LAS VEGAS — Otto Wallin grins easily and shrugs his shoulders. He knows the deal. He was brought to the desert to lose on Saturday in his bout with Tyson Fury for the lineal heavyweight title at T-Mobile Arena.
Wallin looks the part. He’s 6-foot-6 and around 230 pounds, and doesn’t appear to be a man to trifle with.
This is Fury’s show, though, and Wallin’s role in Top Rank’s plan to build Fury into the biggest star in boxing is to be his foil, to take the loss and then disappear quietly into the night as Fury seeks bigger and more notable fights.
Fury is a -2500 favorite at the MGM Grand sportsbook, meaning if a bettor wants to win a profit of $100, he’d have to risk $2,500. But a $100 bet on Wallin would bring a $1,300 profit if Wallin were to win.
So unknown is Wallin, who is from Sweden, that promoter Bob Arum had to go back more than 60 years to come up with a story to tell. Sweden produces some of the greatest hockey players who ever lived — Niklas Lidstrom, Peter Forsberg, Borje Salming and Mats Sundin among them — and it’s not known for boxers.
The 87-year-old Arum told a story about the time that Ingemar Johansson won the heavyweight title by stopping Floyd Patterson, a bout that predated by seven years Arum’s entrance into boxing. He was trying to make the point, though, that it’s not impossible for a Swede to win the title.
“Floyd Patterson was a great champion, and suddenly [manager/trainer] Cus D’Amato was looking to get him an easy fight,” Arum said. “So he gets this Swedish guy, Ingemar Johansson, nobody ever heard of.”
Johansson was the 1952 Olympic silver medalist at heavyweight and was ranked No. 1 in the division when he signed to fight Patterson.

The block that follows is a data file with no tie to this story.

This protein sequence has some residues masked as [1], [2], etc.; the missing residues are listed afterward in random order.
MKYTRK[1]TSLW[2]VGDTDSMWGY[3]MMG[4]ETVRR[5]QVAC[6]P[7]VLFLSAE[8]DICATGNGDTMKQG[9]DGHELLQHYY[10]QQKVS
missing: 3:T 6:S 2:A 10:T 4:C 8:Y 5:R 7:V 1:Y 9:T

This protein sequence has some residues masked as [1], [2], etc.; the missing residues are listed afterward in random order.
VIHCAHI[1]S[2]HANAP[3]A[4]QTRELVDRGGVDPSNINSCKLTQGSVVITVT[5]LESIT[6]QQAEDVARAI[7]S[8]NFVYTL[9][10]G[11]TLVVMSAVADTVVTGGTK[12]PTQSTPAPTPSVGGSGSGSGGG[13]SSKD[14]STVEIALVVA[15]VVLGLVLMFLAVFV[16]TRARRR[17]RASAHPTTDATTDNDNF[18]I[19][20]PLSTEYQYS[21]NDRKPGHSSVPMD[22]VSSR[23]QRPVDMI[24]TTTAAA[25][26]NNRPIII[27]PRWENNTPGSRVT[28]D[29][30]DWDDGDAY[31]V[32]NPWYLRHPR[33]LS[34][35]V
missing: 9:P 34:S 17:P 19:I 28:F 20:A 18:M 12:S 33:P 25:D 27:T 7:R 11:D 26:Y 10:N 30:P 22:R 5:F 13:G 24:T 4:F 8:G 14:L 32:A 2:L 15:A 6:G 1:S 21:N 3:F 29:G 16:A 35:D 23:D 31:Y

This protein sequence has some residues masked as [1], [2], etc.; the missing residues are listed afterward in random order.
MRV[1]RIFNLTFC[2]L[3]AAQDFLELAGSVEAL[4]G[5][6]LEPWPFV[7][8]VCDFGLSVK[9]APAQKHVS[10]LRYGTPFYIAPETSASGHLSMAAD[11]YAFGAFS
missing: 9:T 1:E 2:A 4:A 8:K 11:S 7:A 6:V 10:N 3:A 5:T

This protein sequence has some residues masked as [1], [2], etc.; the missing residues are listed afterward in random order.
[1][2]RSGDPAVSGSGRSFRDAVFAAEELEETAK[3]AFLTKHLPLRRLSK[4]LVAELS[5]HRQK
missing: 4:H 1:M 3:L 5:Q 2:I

“[Johansson] comes over with his gorgeous wife and his gorgeous girlfriend,” Arum, the sport’s greatest storyteller, continues. “It was like a big joke in the papers, but not only does Johansson win the fight, not only does he knock out Patterson, he had him down eight times. You gotta watch these Swedes. They have a hell of a lot of fortitude and punching power. Otto is not going to be distracted.”
Then, as if to get assurance from Wallin that he’s not partying prior to fight night as Johansson so famously did, Arum turns to Wallin, grins and asks, “You didn’t bring two pretty ladies, did you?”
Wallin, who had sat quietly throughout Arum’s story, grabbed his microphone, grinned impishly and said, “No. I’m looking to pick them up.”
He was cool enough to deliver a perfect retort. Whether he can retain his cool once the bell rings and he has the 6-foot-9 Fury firing punches at him is another story, but he and his team of promoter Dmitriy Salita and trainer Joey Gamache have already won by getting to this point.
Salita was a welterweight boxer in the early part of the 2000s who compiled a 35-2-1 record with 18 knockouts. An orthodox Jew, he came to Arum’s attention in his second pro fight and Arum promoted him for several years.
Gamache won world titles in two divisions as a pro, but is most known for being injured in a fight with Arturo Gatti in 2000. He filed a lawsuit against Gatti and the New York State Athletic Commission, alleging Gatti was over the contracted weight at the weigh-in.